‘In [March] 1834 the City of Toronto was incorporated with boundaries extending far beyond those of the old Town of York. The city was divided into five wards: St. Patrick's, St. George's, St. David's, St. Lawrence, St. Andrew's. Liberties were attached to each ward for the growth of the ward or the creation of new wards. The boundaries of the city and liberties were the present Dufferin Street on the west, Bloor Street on the north, the Don River on the east including the area south of today's Queen Street, east to the far side of Lot 3 (now MacLean Avenue), and the lake on the south. This map shows the area from the waterfront north to the top of the 1st concession and from Lot 1 to the Humber River.’
‘On April 22, 1834, Council agreed to petition His Excellency Sir John Colborne, Lieutenant Governor, to arrange to have a plan drawn up of the new City of Toronto, its liberties, and its harbour, showing its division into wards and the relative connection of its limits with adjacent township lands.
Samuel Proudfoot Hurd, Surveyor General, was duly placed in charge of the request, and James Grant Chewett of his office was assigned the actual task of preparing the plan. The completed plan, dated June 24, 1834, was presented to Council July 3, 1834.’
- City of Toronto Archives, Toronto in 1834.
Click the image to view a full-size version.
City of Toronto and Liberties, by J.G. Chewett, 1834. (This is a John Ross Robertson transcript copy - Note how 'S.P. Hurd S.G.' has been mis-transcribed. The original is in the Special Collections archive at the Reference Library but has not been scanned owing to poor condition) (yes I’m going to get it scanned one day).
Image courtesy Toronto Public Library: MsX.1918.1.3. Winearls, MUC no. 2065 (2)
The numbered line at the top of the map is what later became Bloor St. (2nd Concession line)
The plan shown below is a copy of the original 1834 map, prepared by Wadsworth & Unwin, Provincial Land Surveyors, and dated April 1, 1871. There are a few minor differences: the mouth of the Don river, as well as the outlines of several structures in the west of the core.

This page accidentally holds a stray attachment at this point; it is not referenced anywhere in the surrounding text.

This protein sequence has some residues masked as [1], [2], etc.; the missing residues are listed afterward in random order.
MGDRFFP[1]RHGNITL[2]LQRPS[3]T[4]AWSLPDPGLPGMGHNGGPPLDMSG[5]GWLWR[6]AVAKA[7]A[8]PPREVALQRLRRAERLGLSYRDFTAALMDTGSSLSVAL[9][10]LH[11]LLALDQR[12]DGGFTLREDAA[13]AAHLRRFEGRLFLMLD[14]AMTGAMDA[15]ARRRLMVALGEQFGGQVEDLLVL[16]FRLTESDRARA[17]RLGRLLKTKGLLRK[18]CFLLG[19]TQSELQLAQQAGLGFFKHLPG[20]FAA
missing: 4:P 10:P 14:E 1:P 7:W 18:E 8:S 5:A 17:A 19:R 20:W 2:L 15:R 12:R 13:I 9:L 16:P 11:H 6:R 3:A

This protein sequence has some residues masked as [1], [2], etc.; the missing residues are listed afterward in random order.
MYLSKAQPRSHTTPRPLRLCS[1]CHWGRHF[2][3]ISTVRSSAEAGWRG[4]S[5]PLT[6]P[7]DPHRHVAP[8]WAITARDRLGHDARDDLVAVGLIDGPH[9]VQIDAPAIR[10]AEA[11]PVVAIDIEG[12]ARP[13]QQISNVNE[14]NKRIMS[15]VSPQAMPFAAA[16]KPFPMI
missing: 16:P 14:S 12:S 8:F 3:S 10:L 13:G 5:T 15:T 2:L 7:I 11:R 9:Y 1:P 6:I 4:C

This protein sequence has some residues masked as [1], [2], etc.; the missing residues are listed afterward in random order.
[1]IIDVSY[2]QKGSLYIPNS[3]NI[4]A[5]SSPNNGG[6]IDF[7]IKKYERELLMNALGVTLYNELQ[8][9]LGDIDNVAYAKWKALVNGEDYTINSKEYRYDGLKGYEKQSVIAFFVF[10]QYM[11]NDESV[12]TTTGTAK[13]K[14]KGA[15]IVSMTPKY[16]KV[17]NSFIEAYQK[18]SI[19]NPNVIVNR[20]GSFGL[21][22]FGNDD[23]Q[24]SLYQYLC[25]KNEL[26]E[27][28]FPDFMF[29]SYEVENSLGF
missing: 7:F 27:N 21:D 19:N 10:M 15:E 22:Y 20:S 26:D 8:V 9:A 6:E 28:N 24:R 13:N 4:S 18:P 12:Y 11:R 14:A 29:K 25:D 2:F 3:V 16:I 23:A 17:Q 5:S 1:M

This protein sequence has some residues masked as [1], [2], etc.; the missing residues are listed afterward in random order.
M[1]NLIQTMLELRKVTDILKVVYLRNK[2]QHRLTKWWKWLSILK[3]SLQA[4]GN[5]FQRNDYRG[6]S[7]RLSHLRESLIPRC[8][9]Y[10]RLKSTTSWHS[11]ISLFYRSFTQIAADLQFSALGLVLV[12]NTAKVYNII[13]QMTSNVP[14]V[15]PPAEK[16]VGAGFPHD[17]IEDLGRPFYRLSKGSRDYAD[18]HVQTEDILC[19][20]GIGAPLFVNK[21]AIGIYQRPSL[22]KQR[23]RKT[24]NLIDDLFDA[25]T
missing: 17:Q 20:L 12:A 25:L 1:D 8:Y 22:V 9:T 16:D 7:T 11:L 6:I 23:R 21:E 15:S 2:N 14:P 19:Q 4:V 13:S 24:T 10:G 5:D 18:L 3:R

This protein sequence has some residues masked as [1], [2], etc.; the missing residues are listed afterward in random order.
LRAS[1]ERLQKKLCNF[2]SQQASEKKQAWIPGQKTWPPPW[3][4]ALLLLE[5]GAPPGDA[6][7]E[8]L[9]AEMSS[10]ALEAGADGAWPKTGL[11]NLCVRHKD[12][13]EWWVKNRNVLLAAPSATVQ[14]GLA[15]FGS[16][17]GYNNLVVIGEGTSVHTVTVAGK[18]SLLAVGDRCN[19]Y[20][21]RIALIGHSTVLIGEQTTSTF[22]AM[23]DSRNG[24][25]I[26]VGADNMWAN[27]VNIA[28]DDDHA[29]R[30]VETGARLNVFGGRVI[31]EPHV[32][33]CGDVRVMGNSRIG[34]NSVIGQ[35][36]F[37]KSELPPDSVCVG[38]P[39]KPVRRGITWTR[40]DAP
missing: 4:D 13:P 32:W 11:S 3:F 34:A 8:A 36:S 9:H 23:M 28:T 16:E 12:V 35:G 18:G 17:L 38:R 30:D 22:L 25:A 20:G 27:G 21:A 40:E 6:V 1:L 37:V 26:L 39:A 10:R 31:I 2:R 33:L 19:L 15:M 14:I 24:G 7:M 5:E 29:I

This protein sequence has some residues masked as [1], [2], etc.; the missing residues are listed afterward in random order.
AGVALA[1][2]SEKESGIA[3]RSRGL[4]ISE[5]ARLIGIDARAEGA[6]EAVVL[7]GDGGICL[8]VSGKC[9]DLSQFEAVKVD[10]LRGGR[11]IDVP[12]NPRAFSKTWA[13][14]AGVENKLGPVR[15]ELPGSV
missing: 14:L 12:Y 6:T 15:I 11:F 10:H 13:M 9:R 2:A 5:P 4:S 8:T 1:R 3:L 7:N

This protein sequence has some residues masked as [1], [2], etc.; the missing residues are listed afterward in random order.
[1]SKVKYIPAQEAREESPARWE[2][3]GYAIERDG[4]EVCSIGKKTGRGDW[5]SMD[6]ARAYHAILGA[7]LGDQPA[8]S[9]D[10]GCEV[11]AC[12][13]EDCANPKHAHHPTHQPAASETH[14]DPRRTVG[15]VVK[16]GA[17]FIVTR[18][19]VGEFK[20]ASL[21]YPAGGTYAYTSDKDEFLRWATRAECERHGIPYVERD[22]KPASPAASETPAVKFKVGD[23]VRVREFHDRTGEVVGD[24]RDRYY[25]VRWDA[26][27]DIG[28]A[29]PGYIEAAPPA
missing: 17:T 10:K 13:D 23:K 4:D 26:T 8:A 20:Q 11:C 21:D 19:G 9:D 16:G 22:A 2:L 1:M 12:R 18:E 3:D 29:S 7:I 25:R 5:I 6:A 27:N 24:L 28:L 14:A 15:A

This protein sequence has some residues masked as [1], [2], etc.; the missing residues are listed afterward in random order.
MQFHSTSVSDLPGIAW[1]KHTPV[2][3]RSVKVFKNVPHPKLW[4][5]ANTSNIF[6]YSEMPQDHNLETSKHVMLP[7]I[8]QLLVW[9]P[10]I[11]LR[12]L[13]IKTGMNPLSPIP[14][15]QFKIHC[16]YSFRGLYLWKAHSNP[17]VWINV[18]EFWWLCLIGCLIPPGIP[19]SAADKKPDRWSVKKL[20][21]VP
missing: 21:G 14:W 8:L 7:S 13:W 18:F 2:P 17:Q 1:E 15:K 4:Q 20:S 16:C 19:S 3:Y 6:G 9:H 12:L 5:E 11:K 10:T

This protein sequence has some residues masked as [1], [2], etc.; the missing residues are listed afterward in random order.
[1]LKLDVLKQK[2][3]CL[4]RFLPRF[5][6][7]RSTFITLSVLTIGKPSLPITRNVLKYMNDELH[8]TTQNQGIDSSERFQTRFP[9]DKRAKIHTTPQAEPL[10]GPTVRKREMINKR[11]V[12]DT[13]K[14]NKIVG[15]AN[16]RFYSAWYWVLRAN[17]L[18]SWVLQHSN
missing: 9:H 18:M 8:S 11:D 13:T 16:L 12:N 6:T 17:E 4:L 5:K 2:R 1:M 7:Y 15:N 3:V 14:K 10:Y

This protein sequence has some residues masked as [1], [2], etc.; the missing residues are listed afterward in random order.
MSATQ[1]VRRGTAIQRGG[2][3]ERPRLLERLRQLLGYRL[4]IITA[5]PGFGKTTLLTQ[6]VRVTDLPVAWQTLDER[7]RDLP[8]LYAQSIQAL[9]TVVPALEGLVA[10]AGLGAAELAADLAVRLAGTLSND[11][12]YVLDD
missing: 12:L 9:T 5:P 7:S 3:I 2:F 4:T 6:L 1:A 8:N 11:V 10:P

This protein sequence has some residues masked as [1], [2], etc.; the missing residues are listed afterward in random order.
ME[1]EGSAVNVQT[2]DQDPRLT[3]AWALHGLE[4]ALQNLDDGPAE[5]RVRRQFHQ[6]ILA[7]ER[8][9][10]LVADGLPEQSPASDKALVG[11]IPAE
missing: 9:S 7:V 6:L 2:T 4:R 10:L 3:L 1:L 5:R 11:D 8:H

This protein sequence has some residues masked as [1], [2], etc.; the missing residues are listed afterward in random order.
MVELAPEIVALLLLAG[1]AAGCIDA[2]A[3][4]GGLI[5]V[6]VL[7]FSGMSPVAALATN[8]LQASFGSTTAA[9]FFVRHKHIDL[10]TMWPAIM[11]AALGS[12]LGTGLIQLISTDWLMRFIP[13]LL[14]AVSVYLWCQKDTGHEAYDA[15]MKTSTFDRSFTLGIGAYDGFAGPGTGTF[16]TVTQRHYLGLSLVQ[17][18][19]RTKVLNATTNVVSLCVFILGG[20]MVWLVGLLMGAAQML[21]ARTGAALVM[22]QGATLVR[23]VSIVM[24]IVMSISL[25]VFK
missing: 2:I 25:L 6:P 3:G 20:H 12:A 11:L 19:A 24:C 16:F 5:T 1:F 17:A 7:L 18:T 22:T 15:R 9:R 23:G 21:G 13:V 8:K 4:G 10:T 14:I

Click the image to view a full-size version (3 MB).
Plan of the City of Toronto and Liberties, J.G. Chewett. 20 Chains to an Inch
Image courtesy City of Toronto Archives: MT 401
‘James Grant Chewett (1793-1862) was the son of William Chewett, an important early surveyor. James Chewett became a deputy surveyor in 1819, and was mainly employed in the Surveyor-General's office, serving as Deputy Surveyor-General from 1832 to 1841. He prepared several plans of Toronto and an important map of Upper Canada for the Canada Company in 1826. He retired from government service in 1841 and later became president of the Bank of Toronto.’
- Isobel Ganton & Joan Winearls, MAPPING TORONTO'S FIRST CENTURY 1787-1884
|Celebrating Incorporation of Toronto 1834 formerly Muddy York|
ca. 1909 by Frederic Waistell Jopling
Chewett also produced this additional plan of the city, the same year:
City of Toronto by J. G. Chewett Surveyor Generals Office 24th June . [Sgd] S.P. Hurd S.G.
Image courtesy Toronto Public Library: MsX.1918.1.2. Winearls, MUC No. 2065(1)
1827 JG Chewett Plan of the Town of York
1834 Bonnycastle/Tazewell City of Toronto: The Capital of Upper Canada
Please ‘Like’ and Share these maps with other Toronto history enthusiasts! (+1s are also welcome!)